Advanced Standing Evaluation (ASE): A small number of students who began their studies at SF State prior to fall 2014, may have an ASE that reflects transfer coursework that does not appear on the Degree Progress Report. In addition, students readmitting to SF State fall 2014 and after, may also have an ASE for previously transferred and evaluated coursework. In this situation, students will see that they have “legacy units” recorded in the Transfer Credit Report in their Student Center. These legacy units are totaled on the ASE, and if the transfer courses have been evaluated and determined to fulfill GE or other specific graduation requirements, the ASE will display this as well. The ASE does not indicate completion of major or minor requirements. If a student has an ASE, to gain a complete understanding of completed units and requirements, the ASE must be used with the DPR. ASE’s can be obtained from the Registrar's window at the One Stop in the Student Services Building.
Major and Minor Requirements Worksheets and Roadmaps provide information to assist students in fulfilling requirements. Some departments publish flowcharts and graphic illustrations of prerequisite structures to help in planning. Often worksheets include details in addition to what is found in the Bulletin and also provide space for advisor verification of course equivalencies in the major/minor.
Pay careful attention to course prerequisites.
Be sure to take courses in the proper sequence. Included in this Bulletin is a description of all courses offered at SF State. If you need prior experience or exposure to a subject as background to a course, prerequisite requirements are listed which must be taken before you can enroll in the course.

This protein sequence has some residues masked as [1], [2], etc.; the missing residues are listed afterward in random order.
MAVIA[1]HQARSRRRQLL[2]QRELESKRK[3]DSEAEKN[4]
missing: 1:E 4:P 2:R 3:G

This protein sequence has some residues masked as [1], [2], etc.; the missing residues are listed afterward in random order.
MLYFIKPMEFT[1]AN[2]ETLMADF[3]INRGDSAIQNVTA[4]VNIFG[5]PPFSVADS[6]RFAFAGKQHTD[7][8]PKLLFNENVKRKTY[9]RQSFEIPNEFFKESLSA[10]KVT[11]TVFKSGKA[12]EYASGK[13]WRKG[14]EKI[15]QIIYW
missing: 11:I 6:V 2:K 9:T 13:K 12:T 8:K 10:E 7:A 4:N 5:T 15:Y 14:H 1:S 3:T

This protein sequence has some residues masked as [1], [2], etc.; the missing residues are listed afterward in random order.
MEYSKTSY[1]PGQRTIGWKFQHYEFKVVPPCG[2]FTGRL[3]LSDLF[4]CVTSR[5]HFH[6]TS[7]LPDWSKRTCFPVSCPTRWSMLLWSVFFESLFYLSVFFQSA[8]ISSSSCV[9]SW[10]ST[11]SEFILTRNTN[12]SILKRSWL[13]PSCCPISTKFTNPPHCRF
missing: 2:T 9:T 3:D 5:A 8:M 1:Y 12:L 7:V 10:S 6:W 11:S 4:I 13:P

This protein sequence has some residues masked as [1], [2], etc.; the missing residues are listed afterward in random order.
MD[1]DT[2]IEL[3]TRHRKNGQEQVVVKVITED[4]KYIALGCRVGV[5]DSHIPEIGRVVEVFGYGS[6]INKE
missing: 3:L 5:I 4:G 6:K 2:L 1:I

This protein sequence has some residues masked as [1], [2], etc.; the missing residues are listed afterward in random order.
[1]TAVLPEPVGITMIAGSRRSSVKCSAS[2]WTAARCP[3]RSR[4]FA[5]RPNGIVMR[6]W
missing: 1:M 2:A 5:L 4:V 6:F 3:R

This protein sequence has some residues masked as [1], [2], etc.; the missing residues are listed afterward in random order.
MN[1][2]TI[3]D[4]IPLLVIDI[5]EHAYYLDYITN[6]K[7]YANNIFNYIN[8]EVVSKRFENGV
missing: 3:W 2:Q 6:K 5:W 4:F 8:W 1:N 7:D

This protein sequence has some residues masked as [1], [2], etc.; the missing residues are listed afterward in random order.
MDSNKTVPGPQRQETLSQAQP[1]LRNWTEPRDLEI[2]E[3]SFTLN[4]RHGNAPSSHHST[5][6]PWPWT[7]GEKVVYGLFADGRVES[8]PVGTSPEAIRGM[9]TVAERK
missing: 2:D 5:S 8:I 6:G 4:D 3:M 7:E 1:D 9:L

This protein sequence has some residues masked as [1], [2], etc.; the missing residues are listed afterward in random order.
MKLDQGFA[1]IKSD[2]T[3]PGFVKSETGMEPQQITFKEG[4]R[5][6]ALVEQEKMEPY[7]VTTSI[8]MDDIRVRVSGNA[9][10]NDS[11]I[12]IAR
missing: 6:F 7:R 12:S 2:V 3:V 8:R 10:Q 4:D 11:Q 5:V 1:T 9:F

Take advantage of as many opportunities as possible while in college.
If you plan your education well, you will find time to participate in internships, student organizations, and many other programs and services available at SF State. In most majors, you can spend a semester or a year studying abroad; the staff in the Office of International Programs will help you plan both your academic program and your finances if you would like to study abroad.
Go at your own speed.
It is a common perception that college is a four-year experience and many SF State students do graduate in four years. If a student averages 15 units every semester, it will take 8 semesters (4 years) to reach 120 units. If a student averages 12 units every semester, it will take 10 semesters (5 years) to reach 120 units. Many students take longer than 4 years. A large number of SF State students work and/or have additional responsibilities outside of college. Many have long commutes to and from campus. There are some large majors at SF State where courses are sequenced, and this makes it challenging to complete the degree in four years. It is important to balance academics with work, family, and other responsibilities when determining how many units to enroll in each semester. Students should also consider the degree of difficulty for courses planned for each semester.
How is transfer credit evaluated for GE?
SF State students who transfer from a California Community College and completed the CSU transfer pattern or IGETC pattern will receive credit for the GE and University areas fulfilled. This will also apply for students who transfer from another CSU campus and completed GE requirements at the former college. For students who transfer from other public or private colleges, admission evaluators at SF State will determine fulfillment of GE and University requirements. Transfer courses to be used for a major or minor are determined by the major or minor department.
Can I earn GE credit for college-level learning that I acquired through prior work or life experience?
In some instances, it may be possible for a matriculated student to earn academic credit at SF State for prior life or work experience for which no college credit has been awarded. This process occurs through the Credit by Evaluation for Experiential Learning (CEEL) Program. CEEL units can be earned as general elective units, may apply to some majors or minors (requires department chair approval), or may be applicable to some GE areas. To obtain further information about the CEEL Program, contact the Undergraduate Advising Center.
Should I carefully plan my GE program?
Yes. Some courses may not be offered every semester. Exceptions to GE requirements are considered only under unusual and extenuating circumstances.